Change your Mindset

Change your mindset this January 

We have all been there: eaten too much, drank too much and done practically no exercise over Christmas. And this past year especially with all that’s going on in the world, perhaps we felt that we needed it more than ever! Now what? What’s the plan? Let’s do something that gives you a real chance for sustained improvement with your health in 2023. 

This time of year you will see numerous articles in the media and on social media about “detoxing your body” and how to “cleanse” your system to repair the damage of the Christmas madness. “Detox” and “juice diets” appear to be more and more common with the list of suggested benefits almost limitless. Sadly however, the health benefits of “doing a detox” are greatly exaggerated and not supported by current science. Particularly in the context of fat loss. For example, the rapid weight loss often reported as one of the main benefits occurs largely from a loss of water weight and carbohydrate stores, but importantly, almost no body fat is lost in a short period of time.

Even when people know this they still often go ahead and do it anyway to get a ‘quick reset’ or ‘fast start’! I personally do understand the need to feel like you are making progress but time and time again I see people trying to take shortcuts with their health and it ending with disappointment. 

What I am asking you to do is think much bigger than just weight. This January can be your best January, why? If you think of practical things you can commit to, be consistent at and still be doing in next December and beyond that is something you can call a success. Taking on 10 things for the next 3 weeks and soon realizing it’s not sustainable will have you back where you started and maybe even more disillusioned than ever. 

Instead of a single focus like fat loss consider these things:

  • Your kitchen setup
  • Your food prep system 
  • A list of healthy recipes
  • Building a positive mindset

 

 

What’s your system?

A tidy kitchen that has all the tools, ingredients and things you need to create nourishing meals is vital for efficiency and building a positive mindset towards good food habits. Trust me, I know how frustrating it is to have pans that burn food easily, blunt knives and no order for where things should be. It creates stress and frustration and you just won’t enjoy the process of cooking. Coupling that with not having any plan for the way you approach your nutrition is a ‘recipe’ for disaster.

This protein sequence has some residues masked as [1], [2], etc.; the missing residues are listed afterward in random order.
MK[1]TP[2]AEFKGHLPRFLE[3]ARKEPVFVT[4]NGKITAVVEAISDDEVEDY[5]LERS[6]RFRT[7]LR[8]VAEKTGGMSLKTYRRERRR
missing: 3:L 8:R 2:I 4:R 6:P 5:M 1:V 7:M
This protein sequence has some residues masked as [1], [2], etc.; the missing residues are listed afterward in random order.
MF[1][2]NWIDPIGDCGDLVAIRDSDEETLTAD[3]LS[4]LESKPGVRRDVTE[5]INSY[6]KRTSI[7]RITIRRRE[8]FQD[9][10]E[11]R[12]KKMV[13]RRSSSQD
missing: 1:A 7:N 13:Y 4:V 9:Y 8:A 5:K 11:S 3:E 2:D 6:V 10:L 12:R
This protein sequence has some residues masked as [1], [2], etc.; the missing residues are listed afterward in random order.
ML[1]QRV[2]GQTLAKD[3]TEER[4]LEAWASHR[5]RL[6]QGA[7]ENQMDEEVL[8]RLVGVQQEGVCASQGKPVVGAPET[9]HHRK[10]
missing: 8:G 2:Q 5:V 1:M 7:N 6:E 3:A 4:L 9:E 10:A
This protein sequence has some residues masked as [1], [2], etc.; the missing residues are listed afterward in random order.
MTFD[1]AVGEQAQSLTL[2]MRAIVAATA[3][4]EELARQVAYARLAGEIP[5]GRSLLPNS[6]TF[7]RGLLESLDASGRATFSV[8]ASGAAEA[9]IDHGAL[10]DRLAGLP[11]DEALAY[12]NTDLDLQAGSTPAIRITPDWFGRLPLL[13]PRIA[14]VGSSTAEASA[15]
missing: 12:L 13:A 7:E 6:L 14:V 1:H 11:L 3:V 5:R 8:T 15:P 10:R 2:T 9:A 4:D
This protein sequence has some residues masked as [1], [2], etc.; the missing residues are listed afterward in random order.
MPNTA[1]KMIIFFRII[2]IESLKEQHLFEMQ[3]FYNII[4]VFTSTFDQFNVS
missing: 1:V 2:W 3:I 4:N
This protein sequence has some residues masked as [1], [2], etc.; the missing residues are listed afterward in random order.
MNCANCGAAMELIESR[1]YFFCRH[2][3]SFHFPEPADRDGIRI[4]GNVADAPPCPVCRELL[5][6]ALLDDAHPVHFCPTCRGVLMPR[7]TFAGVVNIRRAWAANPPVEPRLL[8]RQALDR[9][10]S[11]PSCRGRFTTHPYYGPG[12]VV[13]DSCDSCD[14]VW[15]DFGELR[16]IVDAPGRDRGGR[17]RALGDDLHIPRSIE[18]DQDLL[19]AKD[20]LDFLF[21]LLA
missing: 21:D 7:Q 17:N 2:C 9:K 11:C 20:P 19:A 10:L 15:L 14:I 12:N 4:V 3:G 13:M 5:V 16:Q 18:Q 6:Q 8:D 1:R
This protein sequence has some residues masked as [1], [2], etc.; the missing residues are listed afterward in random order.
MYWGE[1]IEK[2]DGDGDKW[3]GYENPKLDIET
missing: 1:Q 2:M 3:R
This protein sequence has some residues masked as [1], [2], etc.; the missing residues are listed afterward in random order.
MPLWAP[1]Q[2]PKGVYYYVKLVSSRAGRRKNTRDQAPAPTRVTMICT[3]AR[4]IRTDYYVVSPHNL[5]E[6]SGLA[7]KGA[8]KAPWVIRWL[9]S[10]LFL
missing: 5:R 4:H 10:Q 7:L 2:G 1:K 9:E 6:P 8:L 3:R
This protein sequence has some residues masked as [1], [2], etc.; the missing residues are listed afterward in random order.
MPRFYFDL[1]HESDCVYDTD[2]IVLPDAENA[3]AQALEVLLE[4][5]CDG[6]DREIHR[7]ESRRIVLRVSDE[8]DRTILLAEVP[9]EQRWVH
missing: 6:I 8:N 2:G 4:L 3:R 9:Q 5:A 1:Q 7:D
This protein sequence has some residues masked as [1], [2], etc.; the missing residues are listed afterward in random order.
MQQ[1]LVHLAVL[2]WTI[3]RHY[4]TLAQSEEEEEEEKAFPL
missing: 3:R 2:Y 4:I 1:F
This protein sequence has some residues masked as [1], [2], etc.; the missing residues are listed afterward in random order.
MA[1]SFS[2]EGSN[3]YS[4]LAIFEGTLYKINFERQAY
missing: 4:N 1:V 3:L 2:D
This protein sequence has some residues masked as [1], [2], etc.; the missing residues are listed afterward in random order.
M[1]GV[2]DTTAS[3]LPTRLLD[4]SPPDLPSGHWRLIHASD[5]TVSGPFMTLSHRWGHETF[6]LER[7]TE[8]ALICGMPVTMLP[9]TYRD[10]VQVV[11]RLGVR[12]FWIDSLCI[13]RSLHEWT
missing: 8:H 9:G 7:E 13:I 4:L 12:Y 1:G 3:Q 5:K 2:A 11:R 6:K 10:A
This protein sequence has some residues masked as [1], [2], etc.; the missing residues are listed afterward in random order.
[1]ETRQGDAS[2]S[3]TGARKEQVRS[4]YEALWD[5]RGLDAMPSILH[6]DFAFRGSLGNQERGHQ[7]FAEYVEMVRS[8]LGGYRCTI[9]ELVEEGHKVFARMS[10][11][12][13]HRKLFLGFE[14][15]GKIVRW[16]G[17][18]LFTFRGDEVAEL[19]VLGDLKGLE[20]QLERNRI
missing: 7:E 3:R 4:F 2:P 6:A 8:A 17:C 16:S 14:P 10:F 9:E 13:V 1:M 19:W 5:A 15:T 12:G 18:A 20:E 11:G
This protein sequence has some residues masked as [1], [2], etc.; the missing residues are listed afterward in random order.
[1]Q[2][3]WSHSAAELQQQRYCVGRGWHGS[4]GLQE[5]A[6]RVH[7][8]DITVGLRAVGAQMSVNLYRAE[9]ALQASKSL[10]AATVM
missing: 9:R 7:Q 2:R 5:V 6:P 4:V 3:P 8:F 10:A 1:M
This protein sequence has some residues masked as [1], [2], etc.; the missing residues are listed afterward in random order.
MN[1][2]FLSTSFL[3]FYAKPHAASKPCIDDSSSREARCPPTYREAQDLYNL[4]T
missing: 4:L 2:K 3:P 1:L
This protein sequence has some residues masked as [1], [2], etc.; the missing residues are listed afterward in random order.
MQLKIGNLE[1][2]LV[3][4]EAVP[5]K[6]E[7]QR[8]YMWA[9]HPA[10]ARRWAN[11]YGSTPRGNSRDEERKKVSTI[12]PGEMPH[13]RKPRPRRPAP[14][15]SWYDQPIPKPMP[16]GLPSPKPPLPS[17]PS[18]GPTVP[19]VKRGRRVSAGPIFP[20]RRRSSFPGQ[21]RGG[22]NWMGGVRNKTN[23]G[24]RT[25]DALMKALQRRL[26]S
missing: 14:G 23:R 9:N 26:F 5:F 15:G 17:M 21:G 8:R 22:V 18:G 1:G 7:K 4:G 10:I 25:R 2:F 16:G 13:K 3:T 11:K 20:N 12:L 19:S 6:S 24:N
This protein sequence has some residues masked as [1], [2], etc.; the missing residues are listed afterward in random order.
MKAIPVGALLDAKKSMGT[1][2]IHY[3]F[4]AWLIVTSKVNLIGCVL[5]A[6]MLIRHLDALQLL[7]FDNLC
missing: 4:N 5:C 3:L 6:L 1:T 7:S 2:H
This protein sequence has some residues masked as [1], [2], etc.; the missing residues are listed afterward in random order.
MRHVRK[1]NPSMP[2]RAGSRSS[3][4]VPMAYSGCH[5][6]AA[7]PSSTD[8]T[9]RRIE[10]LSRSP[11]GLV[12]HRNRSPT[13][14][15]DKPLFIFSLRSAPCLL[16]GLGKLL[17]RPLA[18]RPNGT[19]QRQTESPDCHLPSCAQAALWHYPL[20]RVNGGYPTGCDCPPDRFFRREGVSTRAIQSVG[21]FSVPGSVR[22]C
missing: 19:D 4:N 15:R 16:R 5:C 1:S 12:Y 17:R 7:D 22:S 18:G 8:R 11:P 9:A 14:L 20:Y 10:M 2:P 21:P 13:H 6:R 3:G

Having a better understanding of the times in the week you need to be planned for, the specific meals you are making and knowing what ingredients you are going to use is vital to having a successful ‘system’, ask yourself:

  • What are the meals you are going to eat this week?
  • Do you have the key ingredients you need to make those meals? 
  • Have you planned your exercise sessions and the meals you are going to eat before and after that session?

At the end of the week reflect on if you actually executed those tasks and how did it feel to have executed that plan? We often neglect to really assess how a plan feels to have been implemented well. 

 

How does it feel?

You did a good job, how does it feel to eat well? What are my energy levels like? What would I do differently? You will be amazed that if you take this approach you will add layer by layer of your own learning and build new much more consistent behaviours. 

 

Improved mindset

Here are 5 key things I want you to think about this January, consider these things and I can assure you that taking this mindset can have an immeasurable impact on your ability to be consistent with your nutrition, health and lifestyle. 

  1. Think about food and nutrition in a positive way. Allow your thoughts about food and how food makes you feel to grow and evolve as you continue to learn about food and what works best for you.
  2. Knowledge does not necessarily translate into best practice. Healthy eating is a habit. You have to put conscious effort into creating habits and routines in your daily life if you want to see consistent positive daily outcomes. 
  3. Nutrition is one of many pieces of a jigsaw that fits together to make a healthy lifestyle. No component works in isolation.
  4. Building a positive relationship with food is an absolute necessity for long-term, sustainable healthy eating habits. A guilt-driven and negative relationship only creates a vicious cycle of negative emotions and a short-term focus on your goals.
  5. Create values for your home around food and cooking. If you live with a partner, family or friends, try to get them involved and to buy into these values. These can be based around:
    1. Cooking and sharing meals together 
    2. Eating seasonal foods
    3. Supporting local producers 

 

Taking a sustainable approach

Stay tuned for our next article on resetting this January, which will cover mindset, self talk and sustainable habits.

If you are looking to really get back on track then devise a clear plan based around your personal nutritional needs, you can book in for a consultation with one of our nutritionists or sign up to one of our online programs. 

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Email expertsupport@daveynutrition.com for more information.